Toughness on Display in St. Louis

ufc-fn124picToughness is an attribute that many talk about in the fighting world like it was the same as punching power or footwork.

It has quickly become a piece of a fighter’s make-up and for some fighters, it has become their biggest attribute in their careers.

There are plenty of fighters known to be tough and who will walk through the fire to get a win proving their toughness.

The reality is though, that toughness is just an inherent attribute for any fighter that decides to step into the octagon.

There is no fighter that heads into a sport where they walk into a cage and are guaranteed to get hit that is not a tough person.

That toughness attribute is with everyone that has ever fought in the octagon and nobody can be described as weak or not tough.

The real determination of toughness in any combat sport is a willingness to stand and trade rather than fighting a less risky style.

Although toughness can be considered a massive boost for a fighter the fact is that toughness can only be proven by fighting terribly.

Fighting a fight that requires a fighter to stand and take damage in order to win is never the smartest plan.

More often than not that is the result of a game plan blowing up in the middle of a fight or a fighter completely abandoning the game plan altogether.

It happens often to a number of fighters as they know they can take more than the average fighter and when they get some success in the stand-up they begin to swing away.

It isn’t a great strategy and although it creates great fights and legendary fighters it has proven to fail to produce championship fighters.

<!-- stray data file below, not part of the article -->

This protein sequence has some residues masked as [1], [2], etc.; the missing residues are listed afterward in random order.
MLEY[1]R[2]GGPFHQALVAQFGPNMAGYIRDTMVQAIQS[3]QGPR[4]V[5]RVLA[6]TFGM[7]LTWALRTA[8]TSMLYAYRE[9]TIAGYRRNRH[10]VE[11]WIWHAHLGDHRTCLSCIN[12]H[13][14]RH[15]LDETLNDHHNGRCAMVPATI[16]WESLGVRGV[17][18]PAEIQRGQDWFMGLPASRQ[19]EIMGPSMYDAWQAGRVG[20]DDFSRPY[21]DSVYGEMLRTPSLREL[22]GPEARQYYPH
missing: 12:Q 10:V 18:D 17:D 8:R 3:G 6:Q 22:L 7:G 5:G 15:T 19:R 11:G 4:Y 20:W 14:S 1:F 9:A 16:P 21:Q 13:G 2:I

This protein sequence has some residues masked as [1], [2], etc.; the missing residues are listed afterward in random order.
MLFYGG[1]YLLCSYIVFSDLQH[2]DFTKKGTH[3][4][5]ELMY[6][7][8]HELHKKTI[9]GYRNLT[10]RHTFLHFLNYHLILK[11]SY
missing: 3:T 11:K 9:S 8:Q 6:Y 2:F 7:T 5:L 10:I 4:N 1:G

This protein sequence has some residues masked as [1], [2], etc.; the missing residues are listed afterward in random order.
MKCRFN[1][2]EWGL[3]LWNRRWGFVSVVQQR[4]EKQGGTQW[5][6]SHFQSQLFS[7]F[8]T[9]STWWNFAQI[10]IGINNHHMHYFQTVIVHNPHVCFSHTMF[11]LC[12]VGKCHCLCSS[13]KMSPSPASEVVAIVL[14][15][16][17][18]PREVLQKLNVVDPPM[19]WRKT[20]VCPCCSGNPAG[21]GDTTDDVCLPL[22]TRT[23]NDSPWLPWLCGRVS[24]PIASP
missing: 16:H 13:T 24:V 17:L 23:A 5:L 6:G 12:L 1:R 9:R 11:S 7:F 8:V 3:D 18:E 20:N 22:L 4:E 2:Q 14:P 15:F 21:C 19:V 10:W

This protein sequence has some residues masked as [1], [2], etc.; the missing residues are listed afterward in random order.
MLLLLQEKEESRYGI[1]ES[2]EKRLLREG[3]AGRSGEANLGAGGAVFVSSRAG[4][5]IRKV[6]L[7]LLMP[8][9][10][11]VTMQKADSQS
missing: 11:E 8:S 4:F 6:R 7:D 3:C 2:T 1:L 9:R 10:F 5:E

Still, fighters get into that habit and they continue to fight that way until they find someone that won’t meet them in the centre of the octagon.

Usually, that time comes when they reach the top of the division and are within striking distance of a title shot.

It wasn’t the case for two fighters that have been heralded for their toughness throughout their careers in the UFC.

Both Doo Ho Choi and Jeremy Stephens aren’t necessarily known for their technical ability when they fight.

They are known for taking damage and putting damage on other fighters and whether they win or lose they always seem to put on great fights.

For that ability to both inflict and take damage they have become fan favourites with Stephens doing it for a while and Choi just rising into the limelight.

Both fighters have risen to be a fighter that people want to watch but that style that they have rarely keeps them at the top.

Stephens knows this all too well as his style is exciting but he has yet to even fight for a title in the UFC.

Despite his long career and plenty of big names on his record, he has never been a top contender because he often gets to that point and then falls short.

Choi has yet to experience that as he continues to fight with reckless abandon as he rises through the ranks in the UFC.

If he could take a win against Stephens he would continue that rise and meat those top fighters that tend to fight differently.

Neither fight likely came into their main event at UFC Fight Night 124 with a game plan to stand in front of each other and swing away to see who won, despite how the fight was built.

Yet when they entered the octagon both would likely have to face that default setting that they had used so many times

The fight started out with both fighters playing it cautious for the most part knowing that they could be hit hard and see an end to the fight real quick.

All of that planning seemed to go out of the window in the second round though as both fighters started to land harder shots.

Those shots led to more and they began to go back and forth doing plenty of damage before Stephens eventually landed a big right hand.

The fight went to the ground and Stephens continued to land big shots putting on a show of ground and pound.

Choi turtled up and the fight was over giving Stephens the win and ruining the return of Choi.

The fight proved that there is that sense for fighters known for their toughness or at least their ability to take shots.

They eventually fall into the same patterns and when they find a fighter that will do the same fireworks ensue.

The question now is whether or not Stephens can actually get away from that habit and truly become a well-rounded fighter that can compete for a title.



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